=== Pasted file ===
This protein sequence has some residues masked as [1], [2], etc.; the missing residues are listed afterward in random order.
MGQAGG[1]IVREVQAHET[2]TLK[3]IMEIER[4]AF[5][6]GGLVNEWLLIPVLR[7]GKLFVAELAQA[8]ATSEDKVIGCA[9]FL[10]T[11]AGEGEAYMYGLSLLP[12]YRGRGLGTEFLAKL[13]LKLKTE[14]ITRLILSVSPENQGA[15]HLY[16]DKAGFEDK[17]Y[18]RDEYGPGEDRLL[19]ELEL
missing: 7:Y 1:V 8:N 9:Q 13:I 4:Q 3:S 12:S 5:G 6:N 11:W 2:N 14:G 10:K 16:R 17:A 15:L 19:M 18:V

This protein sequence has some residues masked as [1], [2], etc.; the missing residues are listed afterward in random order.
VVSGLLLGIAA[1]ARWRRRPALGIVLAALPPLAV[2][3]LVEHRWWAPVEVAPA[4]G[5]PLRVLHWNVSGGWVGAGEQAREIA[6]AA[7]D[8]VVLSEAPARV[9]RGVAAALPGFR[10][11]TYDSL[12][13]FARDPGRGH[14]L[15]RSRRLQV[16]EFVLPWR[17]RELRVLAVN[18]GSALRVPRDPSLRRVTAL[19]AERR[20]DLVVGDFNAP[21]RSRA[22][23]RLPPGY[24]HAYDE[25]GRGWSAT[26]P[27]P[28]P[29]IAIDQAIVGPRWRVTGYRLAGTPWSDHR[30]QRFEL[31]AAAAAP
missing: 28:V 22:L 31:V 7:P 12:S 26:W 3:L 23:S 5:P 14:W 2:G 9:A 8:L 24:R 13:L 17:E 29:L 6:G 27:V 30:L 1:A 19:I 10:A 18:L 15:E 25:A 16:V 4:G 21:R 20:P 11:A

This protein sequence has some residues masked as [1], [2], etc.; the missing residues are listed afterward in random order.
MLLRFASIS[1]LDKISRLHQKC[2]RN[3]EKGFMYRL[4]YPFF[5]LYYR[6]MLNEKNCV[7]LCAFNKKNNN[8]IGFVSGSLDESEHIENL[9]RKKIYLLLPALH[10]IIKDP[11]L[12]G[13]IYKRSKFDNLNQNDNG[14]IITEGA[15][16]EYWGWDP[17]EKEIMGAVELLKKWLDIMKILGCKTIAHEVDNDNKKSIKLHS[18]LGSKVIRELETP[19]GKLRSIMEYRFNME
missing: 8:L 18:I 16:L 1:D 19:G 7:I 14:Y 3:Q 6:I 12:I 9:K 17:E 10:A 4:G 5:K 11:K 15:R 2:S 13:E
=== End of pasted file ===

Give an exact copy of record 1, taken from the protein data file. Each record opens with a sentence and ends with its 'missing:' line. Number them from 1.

This protein sequence has some residues masked as [1], [2], etc.; the missing residues are listed afterward in random order.
MGQAGG[1]IVREVQAHET[2]TLK[3]IMEIER[4]AF[5][6]GGLVNEWLLIPVLR[7]GKLFVAELAQA[8]ATSEDKVIGCA[9]FL[10]T[11]AGEGEAYMYGLSLLP[12]YRGRGLGTEFLAKL[13]LKLKTE[14]ITRLILSVSPENQGA[15]HLY[16]DKAGFEDK[17]Y[18]RDEYGPGEDRLL[19]ELEL
missing: 7:Y 1:V 8:N 9:Q 13:I 4:Q 3:S 12:S 5:G 6:N 11:W 2:N 14:G 10:K 16:R 17:A 15:L 19:M 18:V